A tip for kicks;
The cosecant rules still apply, but you need a new mark on your bender.
Because a kick like an offset is the difference between similar edges of the pipe.
Your bender has a mark(notch) for center of a 45. And most people that can do 3 point saddles already have marks on their bender for the center of 30's (the point of the letter 'A' in the word back)and center of 20's(for doing those infamous 1" saddles).
Well to apply the rules to kicks you need to find the back of the pipe after the bend for different degrees. It's tough to explain and I'm still working on the exact amount to add for different common degree kicks.
But I will say, when figured out all your shrink and exact degrees can be figured in for a precise kick which I've always thought is toughest thing to figure(until I see the old guys do it)
The key thing is to remember the bottom of your pipe has to measure to the back of your bend(duh)
I've been working with 2" rigid this past week, so this lesson has rang true because 'fudging' it in is not an option.

And Tab gave a very good tip, I'll often use his tip of measuring one way then the other, then using a square piece of cardboard or something else square, mark it out then measure between.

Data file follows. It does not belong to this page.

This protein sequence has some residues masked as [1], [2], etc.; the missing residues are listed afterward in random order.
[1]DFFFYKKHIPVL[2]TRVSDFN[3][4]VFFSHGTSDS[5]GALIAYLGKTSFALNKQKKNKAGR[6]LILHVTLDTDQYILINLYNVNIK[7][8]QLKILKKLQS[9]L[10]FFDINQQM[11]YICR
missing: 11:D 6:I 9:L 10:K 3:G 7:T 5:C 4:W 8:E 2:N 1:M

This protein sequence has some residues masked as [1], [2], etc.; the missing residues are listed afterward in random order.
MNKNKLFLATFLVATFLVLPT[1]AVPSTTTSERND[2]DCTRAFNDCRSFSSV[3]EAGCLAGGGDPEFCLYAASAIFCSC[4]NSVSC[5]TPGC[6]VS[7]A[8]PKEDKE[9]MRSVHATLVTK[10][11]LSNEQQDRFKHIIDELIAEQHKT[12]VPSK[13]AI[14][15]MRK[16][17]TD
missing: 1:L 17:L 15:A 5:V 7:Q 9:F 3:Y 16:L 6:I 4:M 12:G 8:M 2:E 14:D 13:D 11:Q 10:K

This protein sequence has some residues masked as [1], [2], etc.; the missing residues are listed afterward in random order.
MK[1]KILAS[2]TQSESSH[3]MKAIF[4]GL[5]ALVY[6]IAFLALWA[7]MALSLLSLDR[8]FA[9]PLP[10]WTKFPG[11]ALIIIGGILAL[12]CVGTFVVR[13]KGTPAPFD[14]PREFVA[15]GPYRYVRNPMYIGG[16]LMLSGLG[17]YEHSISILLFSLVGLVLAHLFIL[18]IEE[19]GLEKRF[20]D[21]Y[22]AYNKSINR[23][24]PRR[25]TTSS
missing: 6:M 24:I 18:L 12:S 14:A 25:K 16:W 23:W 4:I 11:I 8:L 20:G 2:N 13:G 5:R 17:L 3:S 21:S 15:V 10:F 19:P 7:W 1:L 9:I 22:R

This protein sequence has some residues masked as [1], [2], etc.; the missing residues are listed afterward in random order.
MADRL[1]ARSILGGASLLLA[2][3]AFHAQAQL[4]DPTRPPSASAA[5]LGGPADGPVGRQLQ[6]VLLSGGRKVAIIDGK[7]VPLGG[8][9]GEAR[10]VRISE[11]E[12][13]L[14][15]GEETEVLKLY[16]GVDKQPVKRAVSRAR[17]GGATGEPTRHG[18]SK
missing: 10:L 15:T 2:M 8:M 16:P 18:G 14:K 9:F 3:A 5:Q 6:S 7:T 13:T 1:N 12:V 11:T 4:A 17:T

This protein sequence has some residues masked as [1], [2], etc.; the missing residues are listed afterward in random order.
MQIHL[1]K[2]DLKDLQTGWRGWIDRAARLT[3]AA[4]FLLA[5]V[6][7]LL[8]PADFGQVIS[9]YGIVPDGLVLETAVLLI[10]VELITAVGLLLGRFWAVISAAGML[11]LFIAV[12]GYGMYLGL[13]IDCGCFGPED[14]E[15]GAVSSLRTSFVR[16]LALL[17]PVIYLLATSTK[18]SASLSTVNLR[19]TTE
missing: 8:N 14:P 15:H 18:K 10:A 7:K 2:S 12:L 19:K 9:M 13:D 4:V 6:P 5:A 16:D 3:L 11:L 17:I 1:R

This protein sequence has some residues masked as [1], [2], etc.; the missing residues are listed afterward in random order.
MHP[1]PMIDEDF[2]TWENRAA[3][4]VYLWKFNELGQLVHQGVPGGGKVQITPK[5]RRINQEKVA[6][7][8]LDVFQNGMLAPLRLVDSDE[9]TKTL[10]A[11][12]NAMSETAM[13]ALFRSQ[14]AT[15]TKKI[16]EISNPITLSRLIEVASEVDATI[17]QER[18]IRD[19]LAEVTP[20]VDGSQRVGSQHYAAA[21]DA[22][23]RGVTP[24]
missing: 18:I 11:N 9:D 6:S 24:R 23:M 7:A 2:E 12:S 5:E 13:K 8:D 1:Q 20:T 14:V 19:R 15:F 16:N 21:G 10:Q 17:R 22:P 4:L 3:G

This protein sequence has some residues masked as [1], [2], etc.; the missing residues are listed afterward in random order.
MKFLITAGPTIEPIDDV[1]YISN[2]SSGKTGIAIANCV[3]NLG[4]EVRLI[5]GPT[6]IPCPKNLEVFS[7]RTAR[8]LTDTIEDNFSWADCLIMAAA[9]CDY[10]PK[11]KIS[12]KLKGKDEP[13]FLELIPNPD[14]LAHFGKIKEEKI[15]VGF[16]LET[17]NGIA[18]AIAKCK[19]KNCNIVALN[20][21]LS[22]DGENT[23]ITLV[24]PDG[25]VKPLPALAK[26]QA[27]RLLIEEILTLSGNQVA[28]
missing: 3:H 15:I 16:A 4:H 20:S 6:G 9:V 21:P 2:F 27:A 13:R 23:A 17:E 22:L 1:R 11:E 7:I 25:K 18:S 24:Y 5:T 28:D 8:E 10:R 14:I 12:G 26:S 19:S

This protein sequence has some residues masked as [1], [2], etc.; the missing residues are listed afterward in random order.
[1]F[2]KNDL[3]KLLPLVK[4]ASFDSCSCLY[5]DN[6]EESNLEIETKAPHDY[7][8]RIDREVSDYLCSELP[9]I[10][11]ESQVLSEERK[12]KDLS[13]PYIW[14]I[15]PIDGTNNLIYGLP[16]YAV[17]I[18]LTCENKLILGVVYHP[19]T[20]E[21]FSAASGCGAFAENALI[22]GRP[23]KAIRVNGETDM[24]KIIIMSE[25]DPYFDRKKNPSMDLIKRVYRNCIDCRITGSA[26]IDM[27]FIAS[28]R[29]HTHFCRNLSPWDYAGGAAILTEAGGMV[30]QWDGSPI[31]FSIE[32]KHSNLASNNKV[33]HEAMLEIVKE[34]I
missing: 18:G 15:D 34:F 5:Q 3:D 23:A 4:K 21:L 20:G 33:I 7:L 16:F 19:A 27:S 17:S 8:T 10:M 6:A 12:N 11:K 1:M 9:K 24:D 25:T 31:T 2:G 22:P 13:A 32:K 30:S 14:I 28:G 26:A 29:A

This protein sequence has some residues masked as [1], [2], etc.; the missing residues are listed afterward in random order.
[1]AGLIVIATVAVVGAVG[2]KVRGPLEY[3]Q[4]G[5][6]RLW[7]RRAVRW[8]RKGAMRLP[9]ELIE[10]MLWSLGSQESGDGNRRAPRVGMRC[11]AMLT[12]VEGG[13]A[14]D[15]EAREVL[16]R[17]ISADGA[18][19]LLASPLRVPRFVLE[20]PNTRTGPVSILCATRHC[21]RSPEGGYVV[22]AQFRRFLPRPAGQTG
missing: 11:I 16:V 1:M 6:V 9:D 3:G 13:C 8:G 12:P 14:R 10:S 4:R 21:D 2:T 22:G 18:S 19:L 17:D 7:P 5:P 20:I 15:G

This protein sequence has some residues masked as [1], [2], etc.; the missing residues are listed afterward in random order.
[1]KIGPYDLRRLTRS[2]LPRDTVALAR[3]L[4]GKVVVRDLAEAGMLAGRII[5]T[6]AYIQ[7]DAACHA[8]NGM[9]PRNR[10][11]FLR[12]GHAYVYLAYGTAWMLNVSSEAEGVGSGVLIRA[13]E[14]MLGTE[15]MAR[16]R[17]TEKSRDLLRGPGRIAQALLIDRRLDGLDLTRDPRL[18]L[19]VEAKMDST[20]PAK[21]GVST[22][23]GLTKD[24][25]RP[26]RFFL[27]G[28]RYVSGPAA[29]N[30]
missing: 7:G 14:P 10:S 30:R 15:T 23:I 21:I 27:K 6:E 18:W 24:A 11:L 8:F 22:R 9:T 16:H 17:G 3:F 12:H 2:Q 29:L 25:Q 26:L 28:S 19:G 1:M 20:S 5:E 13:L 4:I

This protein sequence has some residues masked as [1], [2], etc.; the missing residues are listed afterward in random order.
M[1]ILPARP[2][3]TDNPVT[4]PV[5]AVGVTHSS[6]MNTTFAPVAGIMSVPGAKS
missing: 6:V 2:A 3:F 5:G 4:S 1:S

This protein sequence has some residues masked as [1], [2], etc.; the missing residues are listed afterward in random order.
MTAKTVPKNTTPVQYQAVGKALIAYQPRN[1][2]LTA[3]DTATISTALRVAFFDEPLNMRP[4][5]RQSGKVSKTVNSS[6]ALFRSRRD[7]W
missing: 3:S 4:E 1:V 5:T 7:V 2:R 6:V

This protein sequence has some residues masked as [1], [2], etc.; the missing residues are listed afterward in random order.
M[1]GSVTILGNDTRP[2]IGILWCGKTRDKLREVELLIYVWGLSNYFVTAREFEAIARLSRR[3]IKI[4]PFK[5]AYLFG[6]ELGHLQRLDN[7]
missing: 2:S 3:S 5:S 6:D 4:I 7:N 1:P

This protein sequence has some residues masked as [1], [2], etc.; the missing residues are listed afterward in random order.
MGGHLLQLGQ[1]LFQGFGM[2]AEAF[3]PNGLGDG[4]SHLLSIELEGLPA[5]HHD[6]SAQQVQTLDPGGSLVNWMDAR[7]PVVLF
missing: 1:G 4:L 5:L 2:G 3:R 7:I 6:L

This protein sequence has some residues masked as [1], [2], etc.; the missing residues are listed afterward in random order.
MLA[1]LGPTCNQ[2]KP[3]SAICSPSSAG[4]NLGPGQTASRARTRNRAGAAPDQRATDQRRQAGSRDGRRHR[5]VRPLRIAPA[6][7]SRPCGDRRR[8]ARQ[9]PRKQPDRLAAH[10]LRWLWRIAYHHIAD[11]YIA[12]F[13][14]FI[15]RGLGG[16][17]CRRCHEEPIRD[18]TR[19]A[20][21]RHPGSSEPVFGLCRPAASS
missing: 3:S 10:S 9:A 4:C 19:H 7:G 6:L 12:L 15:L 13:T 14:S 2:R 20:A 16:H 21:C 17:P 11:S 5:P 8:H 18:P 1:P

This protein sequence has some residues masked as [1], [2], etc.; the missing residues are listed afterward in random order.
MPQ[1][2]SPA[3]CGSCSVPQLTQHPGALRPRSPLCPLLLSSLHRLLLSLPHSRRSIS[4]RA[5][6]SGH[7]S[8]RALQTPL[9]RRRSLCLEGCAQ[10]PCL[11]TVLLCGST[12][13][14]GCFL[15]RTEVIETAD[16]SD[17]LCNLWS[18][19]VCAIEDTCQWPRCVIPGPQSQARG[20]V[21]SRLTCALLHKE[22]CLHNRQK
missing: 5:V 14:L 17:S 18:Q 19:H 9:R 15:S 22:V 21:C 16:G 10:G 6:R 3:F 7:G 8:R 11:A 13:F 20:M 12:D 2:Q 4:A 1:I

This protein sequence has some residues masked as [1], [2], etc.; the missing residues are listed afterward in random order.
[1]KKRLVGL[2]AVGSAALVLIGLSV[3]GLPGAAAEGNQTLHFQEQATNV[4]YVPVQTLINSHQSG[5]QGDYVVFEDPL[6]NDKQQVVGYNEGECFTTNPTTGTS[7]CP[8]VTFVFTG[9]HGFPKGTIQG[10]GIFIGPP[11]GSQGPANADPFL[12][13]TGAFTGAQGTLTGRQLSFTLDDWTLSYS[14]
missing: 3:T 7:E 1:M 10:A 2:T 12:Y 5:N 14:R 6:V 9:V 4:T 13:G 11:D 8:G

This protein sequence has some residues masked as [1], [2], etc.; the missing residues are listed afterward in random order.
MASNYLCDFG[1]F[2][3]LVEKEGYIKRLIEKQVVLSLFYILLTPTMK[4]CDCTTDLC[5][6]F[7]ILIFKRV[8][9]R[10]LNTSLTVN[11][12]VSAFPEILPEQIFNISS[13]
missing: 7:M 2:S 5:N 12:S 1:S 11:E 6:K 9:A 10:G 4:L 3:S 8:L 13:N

Or else just use pythagorean's theorum (a2+b2=c2)
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The trick is to straighten your dog before you make that third bend, you can't straighten once there're more than 2 bends.

Why do you use the star Tab? the notch is center for a 45.

And I have no idea why anyone would ever put 60 in a pipe. That makes 120 degrees just for one simple maneuver. I seriously try to avoid a 45 at the center except that the cosecant for a 22 is so easy.

Lefty, when you start pulling what you bend, you'll re-think how you do things and will soon avoid 60/30 saddles all together. In fact I don't think I've ever needed to do such a 'steep' saddle, and I know I never have done a 60 at the center.

I learned to do saddles from my ugly's while I was doing that parking structure. It's too bad back then when I needed a 1" saddle it came out 4 inches high because Ugly's only teaches to use a 45/22
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wheres that rolling offset thing?
It would be fun to walk into class and just pull one off and impress the all:thumbup: